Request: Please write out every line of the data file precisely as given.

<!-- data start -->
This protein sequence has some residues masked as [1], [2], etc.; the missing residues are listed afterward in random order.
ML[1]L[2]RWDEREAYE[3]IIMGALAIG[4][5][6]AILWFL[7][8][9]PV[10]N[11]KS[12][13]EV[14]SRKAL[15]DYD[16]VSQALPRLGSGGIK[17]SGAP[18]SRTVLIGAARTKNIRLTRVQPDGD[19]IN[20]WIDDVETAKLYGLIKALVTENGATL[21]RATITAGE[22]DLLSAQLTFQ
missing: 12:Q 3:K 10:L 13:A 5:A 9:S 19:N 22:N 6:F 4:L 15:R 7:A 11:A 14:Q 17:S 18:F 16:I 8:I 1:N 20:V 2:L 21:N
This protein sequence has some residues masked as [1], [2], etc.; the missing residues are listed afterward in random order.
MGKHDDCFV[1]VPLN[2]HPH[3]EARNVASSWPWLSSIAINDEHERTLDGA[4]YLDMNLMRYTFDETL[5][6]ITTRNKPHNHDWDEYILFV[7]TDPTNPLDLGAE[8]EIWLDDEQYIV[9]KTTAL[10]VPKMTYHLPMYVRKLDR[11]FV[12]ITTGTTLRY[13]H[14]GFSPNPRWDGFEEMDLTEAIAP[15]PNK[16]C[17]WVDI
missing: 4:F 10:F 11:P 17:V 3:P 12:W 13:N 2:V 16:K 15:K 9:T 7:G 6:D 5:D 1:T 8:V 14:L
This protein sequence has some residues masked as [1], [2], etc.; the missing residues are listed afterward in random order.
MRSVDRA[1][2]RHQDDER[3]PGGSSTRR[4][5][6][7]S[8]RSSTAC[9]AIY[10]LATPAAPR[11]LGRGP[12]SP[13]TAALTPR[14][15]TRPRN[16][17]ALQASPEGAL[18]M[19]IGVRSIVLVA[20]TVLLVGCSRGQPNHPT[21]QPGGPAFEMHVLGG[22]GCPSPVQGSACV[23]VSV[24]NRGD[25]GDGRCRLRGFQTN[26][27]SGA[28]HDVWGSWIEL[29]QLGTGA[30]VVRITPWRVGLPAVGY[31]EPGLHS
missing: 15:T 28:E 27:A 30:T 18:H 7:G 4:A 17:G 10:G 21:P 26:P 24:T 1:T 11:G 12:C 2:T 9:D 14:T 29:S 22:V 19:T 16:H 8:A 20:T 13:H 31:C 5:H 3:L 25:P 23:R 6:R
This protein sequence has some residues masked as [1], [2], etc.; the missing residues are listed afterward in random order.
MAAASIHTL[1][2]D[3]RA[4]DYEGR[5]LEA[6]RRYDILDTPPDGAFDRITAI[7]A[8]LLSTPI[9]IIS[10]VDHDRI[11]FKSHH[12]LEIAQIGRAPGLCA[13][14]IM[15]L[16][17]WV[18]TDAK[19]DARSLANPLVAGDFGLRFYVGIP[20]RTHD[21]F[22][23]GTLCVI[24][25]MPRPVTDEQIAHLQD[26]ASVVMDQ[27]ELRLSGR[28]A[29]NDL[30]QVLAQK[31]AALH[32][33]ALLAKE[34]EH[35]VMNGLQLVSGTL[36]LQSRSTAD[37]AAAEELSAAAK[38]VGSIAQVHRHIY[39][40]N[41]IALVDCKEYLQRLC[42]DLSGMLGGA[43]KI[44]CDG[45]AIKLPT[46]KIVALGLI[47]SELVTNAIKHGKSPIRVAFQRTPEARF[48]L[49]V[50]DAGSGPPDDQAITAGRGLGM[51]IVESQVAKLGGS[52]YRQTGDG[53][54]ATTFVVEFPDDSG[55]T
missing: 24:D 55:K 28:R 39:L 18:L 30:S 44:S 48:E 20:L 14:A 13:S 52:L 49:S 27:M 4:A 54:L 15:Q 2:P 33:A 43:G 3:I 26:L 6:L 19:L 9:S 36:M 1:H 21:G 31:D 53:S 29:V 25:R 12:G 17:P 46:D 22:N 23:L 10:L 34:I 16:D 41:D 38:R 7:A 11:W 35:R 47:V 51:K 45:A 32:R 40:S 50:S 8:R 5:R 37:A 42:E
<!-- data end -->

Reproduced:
This protein sequence has some residues masked as [1], [2], etc.; the missing residues are listed afterward in random order.
ML[1]L[2]RWDEREAYE[3]IIMGALAIG[4][5][6]AILWFL[7][8][9]PV[10]N[11]KS[12][13]EV[14]SRKAL[15]DYD[16]VSQALPRLGSGGIK[17]SGAP[18]SRTVLIGAARTKNIRLTRVQPDGD[19]IN[20]WIDDVETAKLYGLIKALVTENGATL[21]RATITAGE[22]DLLSAQLTFQ
missing: 12:Q 3:K 10:L 13:A 5:A 9:S 19:N 22:N 6:F 4:L 15:R 7:A 11:A 14:Q 17:S 18:F 16:I 8:I 1:N 20:V 2:L 21:N
This protein sequence has some residues masked as [1], [2], etc.; the missing residues are listed afterward in random order.
MGKHDDCFV[1]VPLN[2]HPH[3]EARNVASSWPWLSSIAINDEHERTLDGA[4]YLDMNLMRYTFDETL[5][6]ITTRNKPHNHDWDEYILFV[7]TDPTNPLDLGAE[8]EIWLDDEQYIV[9]KTTAL[10]VPKMTYHLPMYVRKLDR[11]FV[12]ITTGTTLRY[13]H[14]GFSPNPRWDGFEEMDLTEAIAP[15]PNK[16]C[17]WVDI
missing: 4:F 10:F 11:P 17:V 3:P 12:W 13:N 2:V 16:K 15:K 9:T 7:G 6:D 5:D 1:T 8:V 14:L
This protein sequence has some residues masked as [1], [2], etc.; the missing residues are listed afterward in random order.
MRSVDRA[1][2]RHQDDER[3]PGGSSTRR[4][5][6][7]S[8]RSSTAC[9]AIY[10]LATPAAPR[11]LGRGP[12]SP[13]TAALTPR[14][15]TRPRN[16][17]ALQASPEGAL[18]M[19]IGVRSIVLVA[20]TVLLVGCSRGQPNHPT[21]QPGGPAFEMHVLGG[22]GCPSPVQGSACV[23]VSV[24]NRGD[25]GDGRCRLRGFQTN[26][27]SGA[28]HDVWGSWIEL[29]QLGTGA[30]VVRITPWRVGLPAVGY[31]EPGLHS
missing: 15:T 28:E 27:A 30:T 18:H 7:G 4:A 17:G 10:G 21:P 26:P 24:T 1:T 11:G 12:C 2:T 9:D 14:T 29:S 22:V 19:T 16:H 8:A 20:T 13:H 31:C 5:H 3:L 25:P 23:R 6:R
This protein sequence has some residues masked as [1], [2], etc.; the missing residues are listed afterward in random order.
MAAASIHTL[1][2]D[3]RA[4]DYEGR[5]LEA[6]RRYDILDTPPDGAFDRITAI[7]A[8]LLSTPI[9]IIS[10]VDHDRI[11]FKSHH[12]LEIAQIGRAPGLCA[13][14]IM[15]L[16][17]WV[18]TDAK[19]DARSLANPLVAGDFGLRFYVGIP[20]RTHD[21]F[22][23]GTLCVI[24][25]MPRPVTDEQIAHLQD[26]ASVVMDQ[27]ELRLSGR[28]A[29]NDL[30]QVLAQK[31]AALH[32][33]ALLAKE[34]EH[35]VMNGLQLVSGTL[36]LQSRSTAD[37]AAAEELSAAAK[38]VGSIAQVHRHIY[39][40]N[41]IALVDCKEYLQRLC[42]DLSGMLGGA[43]KI[44]CDG[45]AIKLPT[46]KIVALGLI[47]SELVTNAIKHGKSPIRVAFQRTPEARF[48]L[49]V[50]DAGSGPPDDQAITAGRGLGM[51]IVESQVAKLGGS[52]YRQTGDG[53][54]ATTFVVEFPDDSG[55]T
missing: 24:D 55:K 28:R 39:L 18:L 30:S 44:S 48:E 20:L 14:A 13:S 52:L 49:S 27:M 4:A 54:L 15:Q 2:P 33:A 43:G 3:I 26:L 6:L 19:L 9:S 36:M 1:H 21:G 31:D 53:S 29:V 25:R 12:G 17:P 46:D 22:N 23:L 10:L 34:I 16:D 41:D 38:R 7:A 11:W 35:R 47:V 51:K 45:A 32:R 40:S 50:S 8:R 5:R 37:A 42:E